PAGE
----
This post originally appeared on Carpe Diem.
According to the World Federation of Exchanges, a Paris-based association of 52 stock exchanges around the world, the world stock market capitalization reached more than $50 trillion in September, the highest monthly value in 26 months, since July 2008. That was an increase of almost $4 trillion (and 8.2%) compared to the $46.4 trillion value of global equities in August, and a $10 trillion increase since September of last year. Compared to the cyclical low of $26.6 trillion in February 2009 from the effects of the financial crisis and global economic slowdown, the world stock market capitalization has now almost doubled to $50.2 trillion last month, a gain of 89% in the last 19 months.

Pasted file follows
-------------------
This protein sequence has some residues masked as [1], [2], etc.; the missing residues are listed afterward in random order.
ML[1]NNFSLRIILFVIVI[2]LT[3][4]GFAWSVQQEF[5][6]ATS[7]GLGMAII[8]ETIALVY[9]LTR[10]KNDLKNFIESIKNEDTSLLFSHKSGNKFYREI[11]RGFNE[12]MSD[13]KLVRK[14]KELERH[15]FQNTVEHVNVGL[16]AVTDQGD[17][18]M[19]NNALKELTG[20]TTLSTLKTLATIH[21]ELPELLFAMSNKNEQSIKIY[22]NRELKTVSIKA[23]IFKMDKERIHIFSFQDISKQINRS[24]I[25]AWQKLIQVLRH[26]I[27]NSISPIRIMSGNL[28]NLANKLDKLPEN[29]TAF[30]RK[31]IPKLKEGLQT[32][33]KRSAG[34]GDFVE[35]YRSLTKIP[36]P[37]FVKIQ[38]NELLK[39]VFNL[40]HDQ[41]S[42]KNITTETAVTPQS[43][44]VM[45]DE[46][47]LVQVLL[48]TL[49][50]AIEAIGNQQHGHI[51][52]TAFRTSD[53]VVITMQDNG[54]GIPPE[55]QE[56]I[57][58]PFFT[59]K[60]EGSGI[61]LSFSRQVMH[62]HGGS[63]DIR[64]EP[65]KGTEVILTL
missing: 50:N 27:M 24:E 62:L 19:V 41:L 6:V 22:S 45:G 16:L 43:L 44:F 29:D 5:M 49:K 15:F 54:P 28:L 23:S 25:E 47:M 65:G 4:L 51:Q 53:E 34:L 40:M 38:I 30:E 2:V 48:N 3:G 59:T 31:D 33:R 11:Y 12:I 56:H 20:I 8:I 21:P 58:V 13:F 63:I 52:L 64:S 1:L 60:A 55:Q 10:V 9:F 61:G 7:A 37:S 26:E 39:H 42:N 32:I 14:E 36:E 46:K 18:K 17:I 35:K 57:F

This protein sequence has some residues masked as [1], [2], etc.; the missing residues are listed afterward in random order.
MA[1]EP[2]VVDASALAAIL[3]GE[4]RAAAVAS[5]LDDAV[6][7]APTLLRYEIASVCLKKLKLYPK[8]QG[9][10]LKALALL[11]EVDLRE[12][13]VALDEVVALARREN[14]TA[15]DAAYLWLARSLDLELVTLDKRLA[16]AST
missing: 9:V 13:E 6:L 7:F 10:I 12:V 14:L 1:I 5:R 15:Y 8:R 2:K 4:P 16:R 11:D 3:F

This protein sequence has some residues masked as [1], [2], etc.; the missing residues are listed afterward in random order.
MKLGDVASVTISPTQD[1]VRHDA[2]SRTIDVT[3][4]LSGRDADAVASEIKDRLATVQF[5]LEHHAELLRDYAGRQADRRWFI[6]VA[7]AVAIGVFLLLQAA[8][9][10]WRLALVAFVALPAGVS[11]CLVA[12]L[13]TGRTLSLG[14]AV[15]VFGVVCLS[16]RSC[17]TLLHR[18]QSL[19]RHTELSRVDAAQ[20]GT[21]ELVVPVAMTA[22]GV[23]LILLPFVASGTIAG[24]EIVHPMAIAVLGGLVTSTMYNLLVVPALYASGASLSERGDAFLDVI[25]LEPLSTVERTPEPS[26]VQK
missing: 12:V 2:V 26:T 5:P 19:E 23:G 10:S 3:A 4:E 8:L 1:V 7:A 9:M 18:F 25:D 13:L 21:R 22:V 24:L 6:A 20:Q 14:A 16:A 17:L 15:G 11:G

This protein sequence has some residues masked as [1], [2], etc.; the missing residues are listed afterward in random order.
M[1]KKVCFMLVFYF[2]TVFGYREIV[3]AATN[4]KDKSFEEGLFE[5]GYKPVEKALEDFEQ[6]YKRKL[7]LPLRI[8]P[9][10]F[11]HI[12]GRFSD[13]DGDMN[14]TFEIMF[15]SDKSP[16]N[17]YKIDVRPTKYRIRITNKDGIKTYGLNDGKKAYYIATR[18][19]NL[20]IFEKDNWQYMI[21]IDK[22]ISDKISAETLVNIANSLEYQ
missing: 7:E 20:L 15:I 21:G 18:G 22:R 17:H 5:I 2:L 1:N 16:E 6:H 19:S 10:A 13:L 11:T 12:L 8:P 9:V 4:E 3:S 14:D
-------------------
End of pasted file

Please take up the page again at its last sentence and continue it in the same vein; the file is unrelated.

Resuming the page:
A lot of the growth in world equity values over the last year has been driven by strong returns in the emerging markets (17.5% overall for the MSCI Emerging Markets Index), with especially strong returns over the last 12 months in countries like Chile (53%), Colombia (48%), Turkey (44%), Thailand (43.5%), Indonesia (39%), Philippines (29%) and India (27.5%). In contrast, developed markets have underperformed the emerging markets over the last year, with returns of 3.3% for Europe, 10% for North America and 4.4% for the Pacific region.
This strong rebound in global equity valuation to a 26-month high in September of $50 trillion is evidence that the world economies are making a gradual comeback from the 2008-2009 recession and financial crisis, and also means the chances of a global-based double-dip recession are fading away.
See Scott Grannis' related post "Global Equities Mark a Post-Recession High."
This originally appeared on Carpe Diem.